Some of the worst impacts associated with tropical cyclones this year are happening long after the storms dissipate. Moisture from ex-Hurricane Linda was entrained into rich monsoonal flow that swept across the U.S. Southwest on Monday and Tuesday. As an upper-level trough interacted with the moisture, heavy thunderstorms erupted on Monday over far southern Utah, causing two deadly flash floods that killed at least 16 people. Two vehicles were swept away near the town of Hildale (see our blog post from Tuesday), with 12 people killed and one child still missing. The disturbing photo below (Figure 3) shows the ability of floodwaters to wreak destruction. Many people killed in floods die from trauma rather than from drowning, as pointed out in this overview of flood impacts published in the open-access journal PLOS. During flash floods in mountainous areas, the percentage of deaths caused by trauma is especially high.

Figure 3. The twisted wreckage of two vans that were washed away in a flash flood with women and children inside on Monday, September 14, 2015, rests on the bank of Short Creek near Hildale, Utah, on Tuesday, September 15. Image credit: George Frey/Getty Images.

Just to the northwest of Hildale, in Zion National Park, four canyoneers were killed and three others were missing on Wednesday morning after floodwaters coursed through the narrow Keyhole Canyon on Monday. Zion’s slot canyons are notorious for extremely rapid flash flooding, with little or no ability to escape the water. Less than a mile long, Keyhole Canyon is considered a relatively easy trek, although a permit is required. The website canyonyeeringusa.com rates the generalized flash flood risk of Keyhole as “low”, adding “The collection zone is small, and the canyon short. But it does flash big at times, so don't get caught in there!” Rangers warned visitors on Monday morning of probable flash-flood danger, according to a park spokesperson quoted in the Los Angeles Times. After the second of two thunderstorm complexes passed through around 4:30 pm, the flow through the nearby North Fork of the Virgin River rose from 55 to 2630 cubic feet per second in 15 minutes, a level recorded about once every three years.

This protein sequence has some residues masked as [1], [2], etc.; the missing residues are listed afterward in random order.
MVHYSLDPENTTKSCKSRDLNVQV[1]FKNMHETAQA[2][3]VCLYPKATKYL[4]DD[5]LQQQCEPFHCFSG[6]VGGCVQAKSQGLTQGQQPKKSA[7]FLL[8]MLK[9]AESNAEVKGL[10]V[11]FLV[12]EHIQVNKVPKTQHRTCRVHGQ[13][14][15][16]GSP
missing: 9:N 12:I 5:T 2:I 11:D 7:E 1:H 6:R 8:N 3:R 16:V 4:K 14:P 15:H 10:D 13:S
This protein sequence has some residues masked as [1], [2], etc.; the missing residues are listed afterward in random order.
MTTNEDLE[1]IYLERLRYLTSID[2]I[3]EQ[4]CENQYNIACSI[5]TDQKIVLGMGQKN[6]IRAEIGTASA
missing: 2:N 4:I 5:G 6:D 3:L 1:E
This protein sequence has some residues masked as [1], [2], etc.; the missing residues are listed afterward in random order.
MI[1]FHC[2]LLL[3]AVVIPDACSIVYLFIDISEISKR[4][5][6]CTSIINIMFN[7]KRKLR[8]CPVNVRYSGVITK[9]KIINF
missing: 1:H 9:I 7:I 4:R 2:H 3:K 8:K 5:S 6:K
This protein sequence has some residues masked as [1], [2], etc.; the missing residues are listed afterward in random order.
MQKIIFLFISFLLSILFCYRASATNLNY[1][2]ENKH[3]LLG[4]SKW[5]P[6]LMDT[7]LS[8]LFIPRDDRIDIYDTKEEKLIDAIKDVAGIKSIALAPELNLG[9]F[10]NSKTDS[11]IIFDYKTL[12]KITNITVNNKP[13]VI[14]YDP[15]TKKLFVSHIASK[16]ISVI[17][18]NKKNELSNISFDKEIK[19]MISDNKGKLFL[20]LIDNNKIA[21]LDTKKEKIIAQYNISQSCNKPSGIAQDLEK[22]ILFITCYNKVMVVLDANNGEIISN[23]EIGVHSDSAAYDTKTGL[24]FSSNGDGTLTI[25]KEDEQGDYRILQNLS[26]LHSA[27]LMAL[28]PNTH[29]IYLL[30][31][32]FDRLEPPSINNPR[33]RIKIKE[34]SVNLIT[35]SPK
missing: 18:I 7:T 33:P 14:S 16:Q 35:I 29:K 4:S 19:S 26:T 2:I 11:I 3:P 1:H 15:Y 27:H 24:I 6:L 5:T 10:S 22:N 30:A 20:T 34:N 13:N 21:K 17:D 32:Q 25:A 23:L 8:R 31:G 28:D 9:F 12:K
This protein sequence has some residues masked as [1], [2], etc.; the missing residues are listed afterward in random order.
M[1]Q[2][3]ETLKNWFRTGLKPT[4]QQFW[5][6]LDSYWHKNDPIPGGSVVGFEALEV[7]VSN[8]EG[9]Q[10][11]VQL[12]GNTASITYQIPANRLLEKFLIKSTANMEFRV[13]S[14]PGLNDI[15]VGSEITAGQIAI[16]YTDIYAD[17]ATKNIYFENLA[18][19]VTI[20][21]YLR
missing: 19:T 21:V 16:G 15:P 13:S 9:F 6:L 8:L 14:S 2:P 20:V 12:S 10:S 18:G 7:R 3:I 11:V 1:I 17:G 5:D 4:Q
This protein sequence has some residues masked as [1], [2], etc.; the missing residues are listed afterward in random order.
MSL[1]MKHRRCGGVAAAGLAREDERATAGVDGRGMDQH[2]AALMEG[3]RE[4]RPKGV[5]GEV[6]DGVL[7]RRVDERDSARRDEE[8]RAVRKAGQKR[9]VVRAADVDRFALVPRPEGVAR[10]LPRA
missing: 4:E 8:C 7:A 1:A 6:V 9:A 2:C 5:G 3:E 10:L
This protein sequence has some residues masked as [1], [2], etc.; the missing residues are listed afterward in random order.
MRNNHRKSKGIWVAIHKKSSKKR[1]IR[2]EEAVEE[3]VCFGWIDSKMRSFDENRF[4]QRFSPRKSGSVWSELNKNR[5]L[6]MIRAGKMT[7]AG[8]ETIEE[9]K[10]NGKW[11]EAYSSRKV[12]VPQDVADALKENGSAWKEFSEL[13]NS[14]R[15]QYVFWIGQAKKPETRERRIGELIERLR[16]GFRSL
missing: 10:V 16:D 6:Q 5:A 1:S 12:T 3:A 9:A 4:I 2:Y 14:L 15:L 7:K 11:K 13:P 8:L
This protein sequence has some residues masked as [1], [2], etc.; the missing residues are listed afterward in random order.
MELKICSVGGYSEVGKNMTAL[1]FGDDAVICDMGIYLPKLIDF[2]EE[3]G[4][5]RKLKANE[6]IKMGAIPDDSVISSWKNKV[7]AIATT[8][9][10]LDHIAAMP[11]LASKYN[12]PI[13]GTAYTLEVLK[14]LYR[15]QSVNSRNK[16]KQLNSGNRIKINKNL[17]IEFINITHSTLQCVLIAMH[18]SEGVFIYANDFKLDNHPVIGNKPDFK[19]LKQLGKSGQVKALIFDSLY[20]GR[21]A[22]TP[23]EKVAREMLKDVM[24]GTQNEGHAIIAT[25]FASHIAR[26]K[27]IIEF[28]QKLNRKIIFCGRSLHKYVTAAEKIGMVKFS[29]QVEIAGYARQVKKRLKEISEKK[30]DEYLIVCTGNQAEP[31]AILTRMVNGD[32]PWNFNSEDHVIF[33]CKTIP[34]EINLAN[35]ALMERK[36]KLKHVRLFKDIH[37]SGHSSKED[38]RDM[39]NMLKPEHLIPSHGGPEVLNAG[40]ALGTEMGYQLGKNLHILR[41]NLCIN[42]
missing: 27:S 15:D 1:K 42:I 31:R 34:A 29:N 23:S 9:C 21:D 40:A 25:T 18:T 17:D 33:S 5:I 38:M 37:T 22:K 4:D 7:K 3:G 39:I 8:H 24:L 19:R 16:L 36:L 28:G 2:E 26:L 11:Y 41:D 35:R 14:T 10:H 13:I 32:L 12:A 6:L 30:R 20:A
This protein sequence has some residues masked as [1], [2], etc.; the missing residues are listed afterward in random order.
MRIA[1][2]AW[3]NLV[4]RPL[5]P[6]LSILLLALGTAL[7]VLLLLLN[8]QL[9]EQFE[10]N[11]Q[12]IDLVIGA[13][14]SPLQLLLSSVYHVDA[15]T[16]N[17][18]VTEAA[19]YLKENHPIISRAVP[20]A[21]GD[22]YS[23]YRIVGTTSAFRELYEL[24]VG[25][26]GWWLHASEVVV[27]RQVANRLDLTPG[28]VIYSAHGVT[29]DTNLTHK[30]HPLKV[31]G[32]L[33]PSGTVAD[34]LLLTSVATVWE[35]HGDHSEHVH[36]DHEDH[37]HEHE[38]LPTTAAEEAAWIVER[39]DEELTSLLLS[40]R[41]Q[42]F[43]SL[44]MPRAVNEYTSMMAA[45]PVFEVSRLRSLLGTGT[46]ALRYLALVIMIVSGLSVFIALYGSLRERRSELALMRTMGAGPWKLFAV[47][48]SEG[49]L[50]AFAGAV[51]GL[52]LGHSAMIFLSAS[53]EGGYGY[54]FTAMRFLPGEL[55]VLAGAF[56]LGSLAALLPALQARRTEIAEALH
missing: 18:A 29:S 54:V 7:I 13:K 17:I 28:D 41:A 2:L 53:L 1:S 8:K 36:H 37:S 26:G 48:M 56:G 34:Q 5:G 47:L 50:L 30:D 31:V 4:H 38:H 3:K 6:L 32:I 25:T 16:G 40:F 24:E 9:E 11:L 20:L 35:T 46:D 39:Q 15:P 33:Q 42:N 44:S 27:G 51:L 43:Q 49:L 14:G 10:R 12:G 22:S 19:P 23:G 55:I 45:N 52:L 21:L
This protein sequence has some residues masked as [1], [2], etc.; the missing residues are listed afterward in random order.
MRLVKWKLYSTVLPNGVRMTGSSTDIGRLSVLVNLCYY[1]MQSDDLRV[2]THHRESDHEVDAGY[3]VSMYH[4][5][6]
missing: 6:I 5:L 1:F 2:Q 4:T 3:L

Monday’s death toll in Utah appears to have been the largest in a local/regional U.S. flash flood episode since June 11, 2010, when at least 20 people were killed by a flash flood that swept through a remote campsite in southwest Arkansas.

Figure 4. WunderMap radar imagery shows intense thunderstorms stretching from western Germany to southern France at 1445 GMT (4:45 pm CEST) on Wednesday, September 16.

The remnants of former Tropical Storm Henri--having traveled thousands of miles across the Atlantic over the past five days--got swept into a strong midlatitude trough that pushed a broken line of powerful thunderstorms into Germany and France on Wednesday evening. The French newspaper Le Monde reported that at least two people in France were killed by high winds in today’s storms, with several other injured. Winds gusted to 75 mph at Lyon’s Bron airport, the highest wind speed on record for that site in September, according to Nick Wiltgen at weather.com.

Bob Henson

Hurricane Flood

The views of the author are his/her own and do not necessarily represent the position of The Weather Company or its parent, IBM.